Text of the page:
Transitioning Through Life

What are some of the transitions you have faced in your life?

The full list from my 66 years would fill many pages. Here is just a smattering:
➢ Entering kindergarten after nearly six years of being at home all day with Mom and my siblings.
➢ My father’s death when I was 14.
➢ Leaving the church in which I had been raised.
➢ Realizing that my degree would never help me get the jobs I thought I wanted (although it was helpful just to have a degree).
➢ Getting a divorce.
➢ Liberating myself from dispiriting corporate life to become a successful freelance writer.
➢ Over the years, moving across the country several times.
➢ Marrying Ken, my second husband.
➢ Caring for him after his serious brain injury.
➢ Readjusting after his recovery.
➢ Becoming a journal facilitator.
➢ Breast cancer.
➢ The death of my mother.

Each one of these changes represented an ending of some part of my life, and each required a transition—an emotional and psychological adjustment—to discover the next new beginning. Some transitions felt like embracing a dear, old friend after many years apart. Some felt like inching my way through a mine field while blindfolded. Some of them I welcomed with joyful heart; others blasted me wide open with pain. Rarely, if ever, did I move directly toward my original idea of what that new way would be. Rather than being straightforward, the path forward meandered and even circled on itself at times. Yet I learned from each transition, and that helped me weather those that came later.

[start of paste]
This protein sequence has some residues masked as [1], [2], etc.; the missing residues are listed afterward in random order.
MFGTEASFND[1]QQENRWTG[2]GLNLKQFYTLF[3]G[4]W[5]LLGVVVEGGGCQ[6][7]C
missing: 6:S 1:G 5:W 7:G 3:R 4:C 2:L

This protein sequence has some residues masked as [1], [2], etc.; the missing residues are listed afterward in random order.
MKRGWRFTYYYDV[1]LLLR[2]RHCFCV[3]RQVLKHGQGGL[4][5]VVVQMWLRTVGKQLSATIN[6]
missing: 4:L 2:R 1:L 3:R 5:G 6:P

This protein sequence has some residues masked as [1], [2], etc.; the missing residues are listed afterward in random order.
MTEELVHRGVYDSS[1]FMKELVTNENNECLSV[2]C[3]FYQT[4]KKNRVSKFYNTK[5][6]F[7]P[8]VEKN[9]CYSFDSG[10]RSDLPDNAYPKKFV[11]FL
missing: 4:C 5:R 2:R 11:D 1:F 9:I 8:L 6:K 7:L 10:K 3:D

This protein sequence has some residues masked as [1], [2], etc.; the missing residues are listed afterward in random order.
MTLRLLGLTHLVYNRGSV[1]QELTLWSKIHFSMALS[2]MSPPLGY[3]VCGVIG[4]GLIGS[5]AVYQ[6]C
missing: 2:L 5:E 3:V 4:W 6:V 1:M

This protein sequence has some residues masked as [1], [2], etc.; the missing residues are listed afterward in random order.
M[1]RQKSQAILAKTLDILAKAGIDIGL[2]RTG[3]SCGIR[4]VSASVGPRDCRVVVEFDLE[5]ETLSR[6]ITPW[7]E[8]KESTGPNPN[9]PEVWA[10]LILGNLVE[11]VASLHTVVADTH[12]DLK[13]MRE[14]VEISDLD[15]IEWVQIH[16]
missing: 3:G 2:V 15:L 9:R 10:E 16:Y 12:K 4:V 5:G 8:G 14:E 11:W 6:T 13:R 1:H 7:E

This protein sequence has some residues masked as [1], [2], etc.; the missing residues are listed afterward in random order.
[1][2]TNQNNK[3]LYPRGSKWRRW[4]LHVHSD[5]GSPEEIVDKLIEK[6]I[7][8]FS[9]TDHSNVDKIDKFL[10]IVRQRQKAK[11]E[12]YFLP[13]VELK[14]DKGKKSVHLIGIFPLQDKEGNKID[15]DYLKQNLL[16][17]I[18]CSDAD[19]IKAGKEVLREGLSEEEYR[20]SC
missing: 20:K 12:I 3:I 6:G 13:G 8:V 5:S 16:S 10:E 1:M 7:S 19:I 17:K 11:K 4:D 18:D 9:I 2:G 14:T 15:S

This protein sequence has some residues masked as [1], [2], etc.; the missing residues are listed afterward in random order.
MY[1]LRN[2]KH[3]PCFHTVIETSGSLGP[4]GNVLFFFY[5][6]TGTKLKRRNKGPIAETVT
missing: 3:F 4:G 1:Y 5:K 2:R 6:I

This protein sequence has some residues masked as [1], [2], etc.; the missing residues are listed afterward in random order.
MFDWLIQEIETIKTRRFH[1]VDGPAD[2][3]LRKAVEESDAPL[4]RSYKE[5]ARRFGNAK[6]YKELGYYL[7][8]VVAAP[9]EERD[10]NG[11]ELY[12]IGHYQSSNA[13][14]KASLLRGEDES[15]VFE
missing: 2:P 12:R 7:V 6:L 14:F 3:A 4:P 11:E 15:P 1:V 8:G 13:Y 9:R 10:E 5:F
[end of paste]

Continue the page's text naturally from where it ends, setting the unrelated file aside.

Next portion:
All transitions follow this same pattern, as Nancy K. Schlossberg writes in Overwhelmed: Coping with Life’s Ups and Downs: “…each transition is like a journey, with a beginning, a middle, and an end. At the beginning you think constantly of the change. The middle period is one of disruption when you find yourself vulnerable: old norms and relationships are no longer relevant, and new ones are not yet in place. In the final period, you begin to fit the transition into the pattern of your life.”

Here is a graphic depicting the transition process, from my wise coach and mentor, Leia Francisco: